Masculinity: Slavery in the United States and Douglass Pg

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Gloria Kissiedu World Literature 207 29 November 2011 Masculinity Things Fall Apart was written in the 1890s, when whites went to Nigeria. The novel shows the clash between the white 's and the culture of the Igbo people. The novel is about a man named Okonkwo, and his growth for respect, fortune and power which in the end leads to his expected death. His great power did not come to an end because of colonization, but rather his downfall was his obsession with masculinity. The narrative of Frederick Douglass also defines masculinity. The narrative of Frederick Douglass took place in America. During slavery, Frederick Douglass was limited to plantation work because blacks were not seen as being capable to achieve more in life but that…show more content…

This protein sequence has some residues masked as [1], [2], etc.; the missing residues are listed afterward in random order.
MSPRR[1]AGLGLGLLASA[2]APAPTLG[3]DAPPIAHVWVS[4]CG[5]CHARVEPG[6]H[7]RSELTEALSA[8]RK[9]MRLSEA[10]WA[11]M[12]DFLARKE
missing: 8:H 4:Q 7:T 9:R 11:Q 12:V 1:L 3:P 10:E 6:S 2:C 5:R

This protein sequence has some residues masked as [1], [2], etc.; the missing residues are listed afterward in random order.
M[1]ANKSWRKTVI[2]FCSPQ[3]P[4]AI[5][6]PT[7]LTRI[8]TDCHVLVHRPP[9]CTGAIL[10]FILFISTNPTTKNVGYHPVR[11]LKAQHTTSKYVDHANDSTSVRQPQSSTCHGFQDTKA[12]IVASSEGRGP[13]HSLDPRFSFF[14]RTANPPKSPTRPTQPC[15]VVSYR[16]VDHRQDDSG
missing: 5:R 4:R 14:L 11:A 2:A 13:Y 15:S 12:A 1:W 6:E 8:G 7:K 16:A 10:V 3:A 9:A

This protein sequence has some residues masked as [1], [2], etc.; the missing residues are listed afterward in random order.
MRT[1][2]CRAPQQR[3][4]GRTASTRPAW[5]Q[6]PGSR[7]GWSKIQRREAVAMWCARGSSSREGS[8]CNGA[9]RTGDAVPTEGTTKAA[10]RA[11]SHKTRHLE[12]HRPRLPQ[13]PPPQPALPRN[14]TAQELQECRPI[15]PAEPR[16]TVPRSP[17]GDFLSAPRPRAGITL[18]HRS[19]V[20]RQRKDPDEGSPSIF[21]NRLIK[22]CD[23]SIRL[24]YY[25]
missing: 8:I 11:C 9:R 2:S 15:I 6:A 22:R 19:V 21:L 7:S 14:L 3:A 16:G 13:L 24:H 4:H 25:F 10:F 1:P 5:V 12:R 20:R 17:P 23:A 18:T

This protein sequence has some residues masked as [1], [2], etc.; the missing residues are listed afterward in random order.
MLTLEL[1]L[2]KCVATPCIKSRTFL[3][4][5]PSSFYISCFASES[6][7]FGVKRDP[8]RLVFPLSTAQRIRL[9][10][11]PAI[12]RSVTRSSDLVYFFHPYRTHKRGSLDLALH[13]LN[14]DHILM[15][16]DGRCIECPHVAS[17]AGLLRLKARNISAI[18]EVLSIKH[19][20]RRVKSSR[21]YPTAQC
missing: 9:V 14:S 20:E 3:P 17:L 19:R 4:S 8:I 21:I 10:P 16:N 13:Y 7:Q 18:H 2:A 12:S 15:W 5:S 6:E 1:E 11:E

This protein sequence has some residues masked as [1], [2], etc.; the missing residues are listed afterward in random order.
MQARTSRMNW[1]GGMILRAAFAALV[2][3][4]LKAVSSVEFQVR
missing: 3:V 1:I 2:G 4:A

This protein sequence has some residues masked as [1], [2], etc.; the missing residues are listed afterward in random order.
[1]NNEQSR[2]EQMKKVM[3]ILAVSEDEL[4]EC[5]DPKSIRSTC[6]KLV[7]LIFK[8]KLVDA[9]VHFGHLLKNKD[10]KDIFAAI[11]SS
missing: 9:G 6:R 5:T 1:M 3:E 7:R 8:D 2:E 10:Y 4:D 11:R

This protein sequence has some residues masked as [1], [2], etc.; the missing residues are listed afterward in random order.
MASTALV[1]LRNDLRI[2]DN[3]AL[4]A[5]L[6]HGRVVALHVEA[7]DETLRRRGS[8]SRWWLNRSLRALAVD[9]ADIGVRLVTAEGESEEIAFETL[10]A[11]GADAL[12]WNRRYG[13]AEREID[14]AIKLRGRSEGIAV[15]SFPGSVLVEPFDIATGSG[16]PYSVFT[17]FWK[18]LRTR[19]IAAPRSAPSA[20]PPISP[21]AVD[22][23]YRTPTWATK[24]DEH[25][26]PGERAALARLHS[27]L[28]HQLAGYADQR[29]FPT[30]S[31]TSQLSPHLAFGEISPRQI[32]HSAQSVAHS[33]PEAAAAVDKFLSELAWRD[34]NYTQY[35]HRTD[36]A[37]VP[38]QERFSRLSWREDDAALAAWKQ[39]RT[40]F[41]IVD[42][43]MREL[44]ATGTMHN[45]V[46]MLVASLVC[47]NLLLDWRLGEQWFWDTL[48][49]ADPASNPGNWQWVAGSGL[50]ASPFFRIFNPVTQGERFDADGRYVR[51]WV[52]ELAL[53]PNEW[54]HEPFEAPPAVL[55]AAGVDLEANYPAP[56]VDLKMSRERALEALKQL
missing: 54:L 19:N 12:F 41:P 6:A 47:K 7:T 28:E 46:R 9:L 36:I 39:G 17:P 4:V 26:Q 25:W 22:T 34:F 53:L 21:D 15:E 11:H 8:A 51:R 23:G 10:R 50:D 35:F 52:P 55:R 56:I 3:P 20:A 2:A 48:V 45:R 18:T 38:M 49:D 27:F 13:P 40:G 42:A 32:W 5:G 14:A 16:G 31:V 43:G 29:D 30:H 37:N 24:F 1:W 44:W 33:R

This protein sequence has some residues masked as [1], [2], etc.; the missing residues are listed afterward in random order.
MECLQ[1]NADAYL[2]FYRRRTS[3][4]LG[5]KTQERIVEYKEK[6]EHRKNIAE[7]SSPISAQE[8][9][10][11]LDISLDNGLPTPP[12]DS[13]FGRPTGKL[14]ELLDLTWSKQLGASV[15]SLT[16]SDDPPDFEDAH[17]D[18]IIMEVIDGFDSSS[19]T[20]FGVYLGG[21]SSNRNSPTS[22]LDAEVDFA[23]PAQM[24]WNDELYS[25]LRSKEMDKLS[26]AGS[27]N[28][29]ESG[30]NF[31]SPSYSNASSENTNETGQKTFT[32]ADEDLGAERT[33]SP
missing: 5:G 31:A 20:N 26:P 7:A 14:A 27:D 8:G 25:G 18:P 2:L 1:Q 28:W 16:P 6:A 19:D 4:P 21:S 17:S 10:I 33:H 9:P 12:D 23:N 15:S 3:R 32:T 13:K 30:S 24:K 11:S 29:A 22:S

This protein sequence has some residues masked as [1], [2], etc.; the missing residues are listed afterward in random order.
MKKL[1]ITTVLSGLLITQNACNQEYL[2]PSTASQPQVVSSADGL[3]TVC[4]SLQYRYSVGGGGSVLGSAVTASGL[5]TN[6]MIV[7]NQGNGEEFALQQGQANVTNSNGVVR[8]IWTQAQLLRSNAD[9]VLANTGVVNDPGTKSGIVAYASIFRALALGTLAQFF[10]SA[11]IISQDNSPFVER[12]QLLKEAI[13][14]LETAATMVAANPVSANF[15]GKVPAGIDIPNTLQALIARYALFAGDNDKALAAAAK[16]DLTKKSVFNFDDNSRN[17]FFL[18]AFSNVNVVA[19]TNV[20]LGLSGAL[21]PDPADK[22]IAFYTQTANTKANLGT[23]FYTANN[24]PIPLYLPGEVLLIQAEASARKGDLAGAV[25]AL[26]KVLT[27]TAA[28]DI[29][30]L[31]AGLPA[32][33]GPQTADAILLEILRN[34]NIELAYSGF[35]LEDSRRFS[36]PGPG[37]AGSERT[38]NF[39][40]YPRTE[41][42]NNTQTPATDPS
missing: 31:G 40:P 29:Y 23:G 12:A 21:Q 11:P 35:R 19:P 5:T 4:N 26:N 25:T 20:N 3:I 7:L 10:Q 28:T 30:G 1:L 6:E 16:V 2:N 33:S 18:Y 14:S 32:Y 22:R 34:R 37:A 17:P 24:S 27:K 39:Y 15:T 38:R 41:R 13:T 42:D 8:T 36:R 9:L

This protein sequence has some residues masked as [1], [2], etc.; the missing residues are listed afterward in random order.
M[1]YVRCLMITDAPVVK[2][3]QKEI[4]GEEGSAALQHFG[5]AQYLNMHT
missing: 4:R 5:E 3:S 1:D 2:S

Likewise, Frederick Douglas was born in February 1818. “At the age of ten or eleven, Douglass is sent to live in Baltimore with Hugh and Sophia Auld. Douglass overhears a conversation between them and comes to understand that whites maintain power over black slaves by keeping them uneducated. Douglass resolves to educate himself and escape from slavery. Douglass struggles to free himself, mentally and physically, from slavery”. During this time, African Americans were very limited to do anything. All he wanted was freedom from slavery so he can feel like a man. Douglas was an abolitionist who was dedicated to learn. He was motivated to teach himself how to read and write because he did not want to be a slave for the rest of his life. Frederick Douglass was driven to succeed. Frederick Douglass was a slave at one point but gained his freedom through his education. He says, “What he most dreaded, that I most desired” (Douglass pg 19). Douglass knew his master did not want him to learn how to read and write, yet he was thirsty and attempted to better himself. Frederick Douglass is a man who had a lot of potential. Frederick Douglass saw the cultural differences between blacks and whites, yet he still focused on his goals and motivated himself. Even though Douglas knew that whites had the mentality that “They were better than blacks,” he still focused on his goals. Frederick Douglas never looked down on education

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